The winner of an inaugural Māori portraiture award says he is finally ready to call himself an artist.
Bodie Friend from Manurewa Auckland was announced today as the winner of the first Kiingi Tuheitia Portraiture award for "Nana" - a captivating photograph of his great-uncle Pat Kingi.
Bodie, whose whakapapa iwi affiliations include Waikato, Ngāti Hikairo, Ngāti Maniapoto, Ngāti Apakura, Ngāti Pūkenga, Tapuika, and Ngāti Porou, said he was completely "mindblown" by the win.
While always a creative person with a particular interest in photography, the father-of-three had never considered himself an artist until shortlisted for the portraiture award.
He was "overwhelmed and humbled" to have his work shown alongside artists he admired at the New Zealand Portrait Gallery Te Pūkenga Whakaata.
"I look around and a lot of these artists I follow on Instagram, and they inspire me, so it's cool to be here alongside them," Friend said.
"That alone was really cool."
Friend's work is among those of 50 finalists that comprise an exhibition at the New Zealand Portrait gallery Te Pūkenga Whakata in Shed 11 on Wellington's waterfront.
The exhibition opened today following the award ceremony, after which Kiingi Tuheitia led the winner and runner up to the New Zealand Portrait Gallery Te Pūkenga Whakaa and opened it with an official blessing.
In its first year, the Kiingi Tuheitia Portraiture Award – a partnership between the Office of the Kiingitanga and the New Zealand Portrait Gallery Te Pūkenga Whakaata – attracted a total of 128 entries.
Other works featured in the exhibition include portraits with whakairo (carving), raranga (weaving), photography, ceramics and oil painting, by artists from as far north as Whangarei and as south as Otago.
Launched in honour of Kiingi Tuheitia, the award is a partnership between Kiingitanga and the New Zealand Portrait Gallery Te Pūkenga Whakaata.
It tasked emerging Māori artists with creating a piece of art in any medium that depicted tupuna (ancestors) to which they had whakapapa connection.
The subject of Friend's work is his great uncle Pat Kingi, kaumātua at Horahora Marae in Rangiriri - known affectionately by whānau as "Nana Pat".
Friend captured the portrait the weekend before Kingi's 88th birthday, snapping a candid twinkle from his great uncle as they discussed whakapapa.
"I must have been telling a joke, trying to break the ice and he smirked a little bit and I took the photo and thought, that's what I wanted," he said.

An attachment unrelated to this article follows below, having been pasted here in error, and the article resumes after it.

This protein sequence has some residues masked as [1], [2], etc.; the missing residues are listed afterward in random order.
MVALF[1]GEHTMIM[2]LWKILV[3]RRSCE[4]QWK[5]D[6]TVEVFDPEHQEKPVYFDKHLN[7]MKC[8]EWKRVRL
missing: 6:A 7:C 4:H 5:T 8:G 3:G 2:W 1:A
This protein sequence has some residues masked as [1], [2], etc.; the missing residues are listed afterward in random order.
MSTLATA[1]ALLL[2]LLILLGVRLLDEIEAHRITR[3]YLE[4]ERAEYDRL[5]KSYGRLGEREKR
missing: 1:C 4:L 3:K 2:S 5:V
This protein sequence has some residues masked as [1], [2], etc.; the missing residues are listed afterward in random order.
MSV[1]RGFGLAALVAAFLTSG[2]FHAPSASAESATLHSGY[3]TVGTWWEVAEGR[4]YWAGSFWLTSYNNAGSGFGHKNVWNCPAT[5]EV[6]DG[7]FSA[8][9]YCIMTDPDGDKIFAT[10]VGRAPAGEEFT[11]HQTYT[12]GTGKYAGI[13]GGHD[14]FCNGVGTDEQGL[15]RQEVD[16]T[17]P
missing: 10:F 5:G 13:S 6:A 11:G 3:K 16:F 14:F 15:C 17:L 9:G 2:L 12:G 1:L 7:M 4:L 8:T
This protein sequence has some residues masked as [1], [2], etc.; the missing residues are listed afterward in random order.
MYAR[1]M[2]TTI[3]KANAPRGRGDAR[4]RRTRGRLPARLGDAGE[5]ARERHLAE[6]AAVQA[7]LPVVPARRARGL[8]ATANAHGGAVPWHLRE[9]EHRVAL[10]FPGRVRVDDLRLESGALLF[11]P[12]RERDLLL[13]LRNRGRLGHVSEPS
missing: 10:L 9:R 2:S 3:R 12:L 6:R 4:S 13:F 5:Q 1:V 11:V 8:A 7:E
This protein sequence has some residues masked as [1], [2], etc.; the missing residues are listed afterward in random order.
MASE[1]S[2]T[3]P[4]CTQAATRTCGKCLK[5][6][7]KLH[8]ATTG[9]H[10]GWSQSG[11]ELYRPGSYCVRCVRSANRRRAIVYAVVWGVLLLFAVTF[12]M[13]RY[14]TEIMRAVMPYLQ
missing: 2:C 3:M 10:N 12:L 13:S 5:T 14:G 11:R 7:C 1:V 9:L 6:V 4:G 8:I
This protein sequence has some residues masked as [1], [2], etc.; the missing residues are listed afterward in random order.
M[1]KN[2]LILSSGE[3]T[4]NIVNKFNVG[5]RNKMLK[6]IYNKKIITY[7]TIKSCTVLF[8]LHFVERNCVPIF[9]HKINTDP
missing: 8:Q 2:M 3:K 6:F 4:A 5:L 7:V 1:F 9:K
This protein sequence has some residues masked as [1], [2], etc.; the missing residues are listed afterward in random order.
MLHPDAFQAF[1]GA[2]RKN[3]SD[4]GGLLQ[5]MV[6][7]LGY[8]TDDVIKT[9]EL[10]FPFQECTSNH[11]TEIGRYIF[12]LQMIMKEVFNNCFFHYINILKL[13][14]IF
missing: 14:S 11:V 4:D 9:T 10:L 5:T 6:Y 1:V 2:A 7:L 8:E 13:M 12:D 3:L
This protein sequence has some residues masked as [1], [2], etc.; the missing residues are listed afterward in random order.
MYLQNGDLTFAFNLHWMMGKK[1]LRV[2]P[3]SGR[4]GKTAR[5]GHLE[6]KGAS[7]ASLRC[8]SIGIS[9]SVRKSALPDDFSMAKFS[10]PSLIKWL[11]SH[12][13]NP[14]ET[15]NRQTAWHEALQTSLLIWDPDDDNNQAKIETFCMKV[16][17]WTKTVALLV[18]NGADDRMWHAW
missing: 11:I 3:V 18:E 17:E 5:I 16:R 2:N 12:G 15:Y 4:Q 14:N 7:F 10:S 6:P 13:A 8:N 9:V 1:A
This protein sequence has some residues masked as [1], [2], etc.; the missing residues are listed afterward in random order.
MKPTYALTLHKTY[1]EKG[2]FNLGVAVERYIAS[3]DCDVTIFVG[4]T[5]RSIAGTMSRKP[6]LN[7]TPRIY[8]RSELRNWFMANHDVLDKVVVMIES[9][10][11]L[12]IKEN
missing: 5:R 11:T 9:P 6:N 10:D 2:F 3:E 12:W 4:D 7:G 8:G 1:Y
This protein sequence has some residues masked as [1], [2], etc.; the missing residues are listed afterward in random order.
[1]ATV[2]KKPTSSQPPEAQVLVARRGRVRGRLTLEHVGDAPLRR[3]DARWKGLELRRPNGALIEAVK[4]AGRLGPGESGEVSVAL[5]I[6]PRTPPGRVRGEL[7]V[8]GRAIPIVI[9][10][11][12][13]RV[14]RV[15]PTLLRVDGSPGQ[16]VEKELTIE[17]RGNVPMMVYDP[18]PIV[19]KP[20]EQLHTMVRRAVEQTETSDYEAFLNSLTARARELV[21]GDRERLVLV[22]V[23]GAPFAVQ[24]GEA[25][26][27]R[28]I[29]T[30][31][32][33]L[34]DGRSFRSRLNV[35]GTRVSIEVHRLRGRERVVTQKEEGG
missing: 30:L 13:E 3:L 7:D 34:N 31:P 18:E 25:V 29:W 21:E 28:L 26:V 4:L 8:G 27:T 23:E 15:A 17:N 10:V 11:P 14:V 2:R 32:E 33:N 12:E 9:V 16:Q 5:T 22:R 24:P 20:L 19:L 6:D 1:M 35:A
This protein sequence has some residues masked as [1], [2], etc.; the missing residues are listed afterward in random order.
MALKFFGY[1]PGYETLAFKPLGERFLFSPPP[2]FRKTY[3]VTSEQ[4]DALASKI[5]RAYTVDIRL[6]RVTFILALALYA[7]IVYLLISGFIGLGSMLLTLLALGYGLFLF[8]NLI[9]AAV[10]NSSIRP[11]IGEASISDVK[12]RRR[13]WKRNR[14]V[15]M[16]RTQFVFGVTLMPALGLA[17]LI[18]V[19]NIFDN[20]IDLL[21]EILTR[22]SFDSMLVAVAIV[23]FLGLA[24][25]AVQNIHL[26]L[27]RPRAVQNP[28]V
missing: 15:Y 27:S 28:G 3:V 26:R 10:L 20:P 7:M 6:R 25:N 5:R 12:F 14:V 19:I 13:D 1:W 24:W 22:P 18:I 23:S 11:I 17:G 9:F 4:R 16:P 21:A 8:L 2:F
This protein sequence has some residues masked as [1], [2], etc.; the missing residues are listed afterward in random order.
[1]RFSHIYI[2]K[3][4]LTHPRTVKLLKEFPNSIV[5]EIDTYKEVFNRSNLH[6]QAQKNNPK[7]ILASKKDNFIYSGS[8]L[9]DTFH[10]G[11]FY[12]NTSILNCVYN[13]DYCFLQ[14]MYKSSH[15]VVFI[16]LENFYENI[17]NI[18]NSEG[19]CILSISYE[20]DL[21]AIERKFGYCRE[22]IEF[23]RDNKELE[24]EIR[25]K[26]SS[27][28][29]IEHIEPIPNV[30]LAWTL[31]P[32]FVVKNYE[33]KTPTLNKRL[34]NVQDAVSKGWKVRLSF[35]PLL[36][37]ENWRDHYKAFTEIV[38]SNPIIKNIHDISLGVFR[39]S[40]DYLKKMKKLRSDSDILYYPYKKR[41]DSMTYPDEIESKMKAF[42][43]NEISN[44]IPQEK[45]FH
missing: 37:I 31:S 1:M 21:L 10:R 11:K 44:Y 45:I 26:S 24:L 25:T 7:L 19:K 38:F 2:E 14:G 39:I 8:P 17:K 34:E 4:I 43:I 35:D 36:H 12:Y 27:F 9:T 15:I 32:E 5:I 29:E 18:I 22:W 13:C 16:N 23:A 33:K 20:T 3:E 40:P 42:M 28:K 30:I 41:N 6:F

"I took loads of photos but I just kept coming back to this one because it made me smile."
Pat Kingi had been a key driver in Friend learning about and connecting with distant whakapapa, and he saw his photography as a chance to capture whānau and their legacy.
"It had always been on my heart to take photos of whānau and just people in general, just to capture their personality," he said.
"What I love about photography and art in general is each piece shares a history and a past, but also in that moment I got to share that moment with him."
"And then it also creates a legacy for whānau that can look back on that."
The power of reconnecting with whakapapa through art had been reinforced by being in the presence of other artists' tupuna in the exhibition, he said.
"When you drive down to the marae and spend time with your family it makes the connections richer - whānau isn't just names on a paper, it's people, it's stories, it's smirks in a photo."
His win - which includes a $20,000 cash prize - has instilled a sense of responsibility to inspire other emerging Māori artists.
Artist Lisa Reihana - one of three judges of the Kiingi Tuheitia Portraiture award - said it had been a "daunting process" to whittle down the entries to those shortlisted for the exhibition.
"It's not just the images on the wall, it's the statement that goes with it," she said.
"That's a very important part of this exhibition, the opportunity for Māori to look back at their tupuna."
"There was a lot of really heroic stories, sad stories and all sorts of personal histories came about from the portraits."
Although all artworks were captivating, she said there was something about Friend's "Nana" that drew the judges in.
"It's almost like a traditional piece of portraiture – there's a beautiful central image of Nana Pat. It's really humble and there's something lovely about his expression.
"It's got a very narrow depth of field and it's quite stripped back – there's nothing behind him but there's these two plaids going on – he's dressed in a way that … there's care, and there's something quite lovely about that."
She said the image of Nana Pat was one of 50 portraits in the exhibition which filled the room with their big personalities.
"You really get a sense of the personalities in this room ... there is quite a life scale of the paintings here so do really get a sense that there's a whole bunch of people in here looking at each other and talking to each other."
"It's a wonderful show, it's got a wonderful theme at the base of it - to think about other people either past or present - and it really sites it to here in Aotearoa."
The runner-up prize of $2500 went to Te Haunui Tuna for a digital drawing and video called "Survival".
The exhibition will run from May 28 to August 15, after which it will tour nationally.